From humble beginnings in the Soviet Union to the heights of online success, Sergey Brin is a great example of the classic immigrant success story. Born in Moscow in 1973, his early life was spent as a minority in the strict Soviet country. Early in his life, Brin recalls his father explaining that he was forced to give up his dream of becoming an astronomer due to the country's anti-Semitic policies. Sensing that his children were unlikely to be given a fair chance in his country, Sergey's father took a major risk and attempted to bring the family to the United States.
After attending a scientific show in Moscow, he realized that the West had ample opportunity for himself and his children to pursue their goals – something that wasn't possible in the Soviet Union during the 1970s. At age six, Sergey Brin and his family emigrated to the United States, bringing one of the world's top scientific minds with them.
After showing potential at high school during his teenage years in the USA, Brin graduated university with a Bachelor of Science and went on to start a PhD at the esteemed Stanford University – studies that he paused upon starting Google later in his life. During his first year at Stanford University, Sergey Brin met Larry Page, a student that he described as 'equally as obnoxious as himself.' The two clashed constantly on ideas and theories, each taking a different side in debates.
They were intellectual rivals yet close friends, and their different theories on information soon took ahold of them and resulted in one of the world's most productive projects. While it was never originally called Google, Brin and Page started work on what would become one of the world's most popular websites in their dorm room.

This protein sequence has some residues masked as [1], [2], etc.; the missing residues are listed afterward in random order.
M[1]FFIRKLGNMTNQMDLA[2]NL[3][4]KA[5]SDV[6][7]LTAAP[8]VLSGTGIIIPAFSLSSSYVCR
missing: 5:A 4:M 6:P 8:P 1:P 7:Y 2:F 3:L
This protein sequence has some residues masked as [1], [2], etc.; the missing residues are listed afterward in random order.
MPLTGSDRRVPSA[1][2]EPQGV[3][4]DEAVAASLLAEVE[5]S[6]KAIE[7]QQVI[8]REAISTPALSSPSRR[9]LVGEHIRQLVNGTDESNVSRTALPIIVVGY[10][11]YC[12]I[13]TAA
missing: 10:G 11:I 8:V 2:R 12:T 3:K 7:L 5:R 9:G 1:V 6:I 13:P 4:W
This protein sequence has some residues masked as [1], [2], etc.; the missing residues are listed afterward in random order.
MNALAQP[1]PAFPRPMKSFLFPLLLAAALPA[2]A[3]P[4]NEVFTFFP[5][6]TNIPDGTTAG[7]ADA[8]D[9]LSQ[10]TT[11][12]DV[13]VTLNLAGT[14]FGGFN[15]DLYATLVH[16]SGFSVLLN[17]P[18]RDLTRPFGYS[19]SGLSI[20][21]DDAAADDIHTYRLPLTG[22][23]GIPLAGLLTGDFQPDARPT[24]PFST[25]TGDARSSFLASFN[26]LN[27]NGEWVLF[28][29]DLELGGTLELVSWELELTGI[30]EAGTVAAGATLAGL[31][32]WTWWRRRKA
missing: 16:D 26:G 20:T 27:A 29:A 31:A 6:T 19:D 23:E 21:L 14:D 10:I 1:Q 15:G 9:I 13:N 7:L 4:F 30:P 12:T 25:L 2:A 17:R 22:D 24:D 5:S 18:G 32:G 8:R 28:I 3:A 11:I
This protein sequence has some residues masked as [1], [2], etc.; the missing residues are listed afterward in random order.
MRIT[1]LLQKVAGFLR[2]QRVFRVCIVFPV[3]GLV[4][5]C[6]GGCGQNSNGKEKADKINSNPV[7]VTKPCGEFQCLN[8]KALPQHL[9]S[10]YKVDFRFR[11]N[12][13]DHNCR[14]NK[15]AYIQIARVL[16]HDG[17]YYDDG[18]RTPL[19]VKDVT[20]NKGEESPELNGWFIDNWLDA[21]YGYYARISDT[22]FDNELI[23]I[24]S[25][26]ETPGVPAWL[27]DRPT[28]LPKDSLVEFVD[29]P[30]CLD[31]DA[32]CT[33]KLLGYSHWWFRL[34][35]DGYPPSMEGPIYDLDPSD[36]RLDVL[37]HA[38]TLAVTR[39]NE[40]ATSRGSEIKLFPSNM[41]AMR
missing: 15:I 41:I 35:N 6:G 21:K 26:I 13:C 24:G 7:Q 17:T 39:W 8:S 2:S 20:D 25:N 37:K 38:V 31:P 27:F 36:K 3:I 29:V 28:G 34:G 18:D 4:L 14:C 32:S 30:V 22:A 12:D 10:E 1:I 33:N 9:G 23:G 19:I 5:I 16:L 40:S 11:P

They created a smaller search network that spanned Stanford's computer system, eventually crashing the college network due to heavy volumes of searches. The project was a success, at least in its early non-commercial goals. It's amazing to think that one of the world's most profitable online companies was started without any plan of making money. Like Facebook and other successful businesses, Google was never just about income. In its early stages, as Brin had intended it to be, it was a way for students studying at Stanford to easily access information.
In fact, in the search engine's early days, Page and Brin made an offer to leading investors to sell their entire company for just one million dollars. Of course, the pair maintained control of the company over the years and drove it to immense and essential success through a series of savvy investments and long-term plans. The site was launched in late 1997 and failed to make any money for its first few years. In fact, it burned through most of its investment capital very quickly, failing to make a single cent until the early 21st century. Since then, however, Google has become an immense success, bringing in a multi-billion dollar fortune for Brin. It's the world's most popular website, its most profitable search engine, and an immense informational resource for billions of people.
Sergey Brin stepped down as president of Alphabet, the parent company of Google, in December 2019 but remains a controller shareholder and a board member.
Brin is reportedly funding a high-tech airship project. He is spending more than $100 million to build the world's largest airship, a blimp with a rigid structure designed to both deliver supplies abroad for humanitarian projects and ferry Brin's family and friends around the globe, according to The Guardian report.
As of this month, Sergey Brin has an estimated personal net worth of $87.4 billion, according to Forbes making him the 14th richest person in the world.
Who would have guessed that it started as a small-time college project with no plans for making money? If Sergey Brin's story is anything, it's a lesson in the importance of planning for the long term. There was never an early plan to monetize Google, and early attempts failed miserably.
However, due to a smart combination of long-term planning and persistence, the site grew into one of the web's most important and treasured assets.